HONOLULU, Hawaii- Tripler Army Medical Center's labor and delivery unit introduced a new program utilizing nitrous oxide to decrease women's pain during the delivery process.

"We proudly rolled out our nitrous oxide program in October of this year after completing extensive training of our nurses, doctors, and midwives," said Alyse Fullum, a labor and delivery nurse.

Lt. Col. Lana Bernat, a TAMC nurse midwife said, "Nitrous oxide is a great option for pain management particularly for patients who are thinking about an unmedicated birth."

"It is a philosophy of the midwifery service, that we want to be able to provide the full spectrum of pain management options to patients," said Berant. "It allows you to relax and have a brief interruption from your contraction pain and one of the benefits is that the medicine doesn't go to the baby."

"Fortunately, it gives patients great control," said Fullum. "It makes you still aware of your contraction. It just dulls the pain and gives you more of a euphoric feeling."

"We have some patients that use it for every contraction and some patients that only use it just every second or third contraction. The control is completely in the patient's hands," said Bernat.

Miah Vanzant, experienced this feeling for herself while giving birth to her son Sven Vanzant in October. "Once I got that relaxed feeling, I was able to basically fall asleep during my rest periods of a minute and once the contractions started, I would take a couple deep breaths of the nitrous oxide and just go through the contraction. It was really calm," said Vanzant.

Nitrous oxide is commonly known as "laughing gas" and utilized in dental procedures. Labor and delivery change the ratio of the two gases, thereby decreasing the pain and not anesthetizing it.

"It does not take all of the pain away. It is not designed to. It is designed to make contractions or procedures tolerable while giving that patient access to more control and mobility," said Fullum.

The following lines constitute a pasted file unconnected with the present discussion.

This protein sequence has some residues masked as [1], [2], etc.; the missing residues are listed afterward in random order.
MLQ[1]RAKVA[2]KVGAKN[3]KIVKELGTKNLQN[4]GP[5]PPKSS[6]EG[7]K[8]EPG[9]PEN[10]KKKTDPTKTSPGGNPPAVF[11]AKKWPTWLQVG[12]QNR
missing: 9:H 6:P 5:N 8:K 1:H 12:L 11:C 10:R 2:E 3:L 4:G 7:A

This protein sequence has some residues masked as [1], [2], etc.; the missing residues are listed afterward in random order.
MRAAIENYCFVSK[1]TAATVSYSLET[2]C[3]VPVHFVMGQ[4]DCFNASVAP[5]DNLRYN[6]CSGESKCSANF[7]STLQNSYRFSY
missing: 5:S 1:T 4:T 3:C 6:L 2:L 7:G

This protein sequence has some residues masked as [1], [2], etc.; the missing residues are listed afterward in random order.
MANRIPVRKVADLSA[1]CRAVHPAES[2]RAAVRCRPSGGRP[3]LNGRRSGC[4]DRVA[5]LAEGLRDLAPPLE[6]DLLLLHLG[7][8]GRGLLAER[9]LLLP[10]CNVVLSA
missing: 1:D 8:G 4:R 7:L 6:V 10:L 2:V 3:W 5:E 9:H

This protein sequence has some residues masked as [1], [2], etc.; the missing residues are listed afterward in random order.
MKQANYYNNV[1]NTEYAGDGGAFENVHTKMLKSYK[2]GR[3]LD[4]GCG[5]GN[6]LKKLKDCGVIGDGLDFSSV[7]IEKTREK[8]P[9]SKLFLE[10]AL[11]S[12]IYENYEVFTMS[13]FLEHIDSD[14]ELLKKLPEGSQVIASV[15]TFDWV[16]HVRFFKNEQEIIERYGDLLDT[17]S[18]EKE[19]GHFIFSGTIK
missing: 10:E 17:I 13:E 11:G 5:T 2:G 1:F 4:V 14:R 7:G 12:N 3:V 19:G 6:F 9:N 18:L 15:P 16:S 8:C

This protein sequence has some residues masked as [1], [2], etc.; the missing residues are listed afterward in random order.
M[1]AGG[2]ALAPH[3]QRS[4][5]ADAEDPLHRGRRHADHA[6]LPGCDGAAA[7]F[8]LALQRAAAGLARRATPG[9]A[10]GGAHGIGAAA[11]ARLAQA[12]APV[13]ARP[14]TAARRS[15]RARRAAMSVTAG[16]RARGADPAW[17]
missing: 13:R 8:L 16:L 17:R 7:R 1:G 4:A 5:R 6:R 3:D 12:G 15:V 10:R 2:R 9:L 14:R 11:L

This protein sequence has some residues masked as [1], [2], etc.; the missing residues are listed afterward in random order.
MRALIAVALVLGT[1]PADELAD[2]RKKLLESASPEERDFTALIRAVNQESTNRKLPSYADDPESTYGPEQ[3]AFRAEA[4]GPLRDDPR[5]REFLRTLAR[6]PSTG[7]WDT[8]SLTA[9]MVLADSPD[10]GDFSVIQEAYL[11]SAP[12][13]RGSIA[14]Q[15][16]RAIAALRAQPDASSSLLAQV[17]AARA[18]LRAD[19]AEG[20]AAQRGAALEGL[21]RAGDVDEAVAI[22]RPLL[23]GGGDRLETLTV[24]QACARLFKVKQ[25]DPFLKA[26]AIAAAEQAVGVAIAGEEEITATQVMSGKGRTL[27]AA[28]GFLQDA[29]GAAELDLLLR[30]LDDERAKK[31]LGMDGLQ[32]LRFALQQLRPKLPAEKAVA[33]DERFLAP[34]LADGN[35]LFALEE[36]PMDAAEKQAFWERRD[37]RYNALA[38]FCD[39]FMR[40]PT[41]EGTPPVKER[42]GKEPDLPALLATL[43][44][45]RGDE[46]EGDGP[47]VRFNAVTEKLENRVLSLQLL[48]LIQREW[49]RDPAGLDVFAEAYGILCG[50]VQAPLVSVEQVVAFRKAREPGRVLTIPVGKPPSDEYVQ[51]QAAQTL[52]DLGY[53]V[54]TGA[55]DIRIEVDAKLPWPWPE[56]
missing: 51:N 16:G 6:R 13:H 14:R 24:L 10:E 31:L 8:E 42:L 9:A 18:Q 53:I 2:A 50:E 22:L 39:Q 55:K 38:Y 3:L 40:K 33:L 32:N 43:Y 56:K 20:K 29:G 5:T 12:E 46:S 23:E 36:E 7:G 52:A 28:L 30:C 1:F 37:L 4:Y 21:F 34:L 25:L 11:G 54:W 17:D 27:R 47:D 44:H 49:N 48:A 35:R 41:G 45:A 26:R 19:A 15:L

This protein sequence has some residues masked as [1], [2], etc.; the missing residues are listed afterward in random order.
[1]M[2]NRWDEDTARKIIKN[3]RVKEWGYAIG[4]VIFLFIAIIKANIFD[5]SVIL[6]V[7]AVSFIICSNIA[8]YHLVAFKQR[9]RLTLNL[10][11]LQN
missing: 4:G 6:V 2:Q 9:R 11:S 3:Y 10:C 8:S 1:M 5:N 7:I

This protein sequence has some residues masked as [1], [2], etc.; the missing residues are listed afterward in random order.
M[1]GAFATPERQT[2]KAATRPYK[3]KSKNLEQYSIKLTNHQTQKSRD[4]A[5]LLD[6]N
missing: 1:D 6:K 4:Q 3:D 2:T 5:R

"Everyone is able to request nitrous oxide. If a patient or labor process is screened and found to not be a good candidate for nitrous oxide, further evaluation is done and alternative methods of pain control can be utilized to create a safe and comfortable environment for mother and baby," said Fullum.

This program available to expecting mothers was initially started by TAMC certified nurse midwives, Lt. Col. Franchesca Desriviere and Capt. Celeste Chavez.

In addition to the nitrous oxide program, TAMC's labor and delivery unit began using new wireless fetal monitors in September.

"The new fetal monitors are a wireless system used to monitor the baby's heart rate and a woman's contractions during labor. The monitoring system is a great way to maximize a patient's desire to get up and out of bed, use a birthing ball, squat, or walk around the room," said Fullum.

"I really love the fetal monitor because there's not a lot of wires and with an unmedicated childbirth it's really important to be walking around and to get those contractions working," said Vanzant.

With the implementation of wireless fetal monitors and the nitrous oxide pain management program patients are presented with more options for their personal birthing experience.